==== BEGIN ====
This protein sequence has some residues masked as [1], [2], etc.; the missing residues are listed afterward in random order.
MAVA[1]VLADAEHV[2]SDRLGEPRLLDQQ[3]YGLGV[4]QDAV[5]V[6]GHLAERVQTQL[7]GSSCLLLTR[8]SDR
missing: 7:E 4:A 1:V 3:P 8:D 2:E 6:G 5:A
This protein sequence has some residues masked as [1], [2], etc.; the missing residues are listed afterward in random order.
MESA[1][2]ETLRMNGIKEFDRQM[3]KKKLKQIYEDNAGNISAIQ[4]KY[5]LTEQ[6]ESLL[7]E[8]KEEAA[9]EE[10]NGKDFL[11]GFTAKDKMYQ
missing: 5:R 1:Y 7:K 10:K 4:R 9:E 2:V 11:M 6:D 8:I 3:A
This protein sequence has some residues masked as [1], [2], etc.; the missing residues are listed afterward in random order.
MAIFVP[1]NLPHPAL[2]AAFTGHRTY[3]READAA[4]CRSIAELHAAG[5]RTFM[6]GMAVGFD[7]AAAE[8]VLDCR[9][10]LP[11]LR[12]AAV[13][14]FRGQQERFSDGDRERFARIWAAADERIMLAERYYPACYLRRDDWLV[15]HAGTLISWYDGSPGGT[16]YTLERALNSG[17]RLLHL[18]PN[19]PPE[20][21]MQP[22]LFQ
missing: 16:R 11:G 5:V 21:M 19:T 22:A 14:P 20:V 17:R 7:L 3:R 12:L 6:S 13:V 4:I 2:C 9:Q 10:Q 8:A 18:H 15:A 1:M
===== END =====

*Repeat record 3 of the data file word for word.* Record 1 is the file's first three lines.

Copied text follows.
This protein sequence has some residues masked as [1], [2], etc.; the missing residues are listed afterward in random order.
MAIFVP[1]NLPHPAL[2]AAFTGHRTY[3]READAA[4]CRSIAELHAAG[5]RTFM[6]GMAVGFD[7]AAAE[8]VLDCR[9][10]LP[11]LR[12]AAV[13][14]FRGQQERFSDGDRERFARIWAAADERIMLAERYYPACYLRRDDWLV[15]HAGTLISWYDGSPGGT[16]YTLERALNSG[17]RLLHL[18]PN[19]PPE[20][21]MQP[22]LFQ
missing: 16:R 11:G 5:V 21:M 19:T 22:A 14:P 20:V 17:R 7:L 3:R 12:L 6:S 13:V 4:I 2:C 9:Q 10:Q 8:A 18:H 15:A 1:M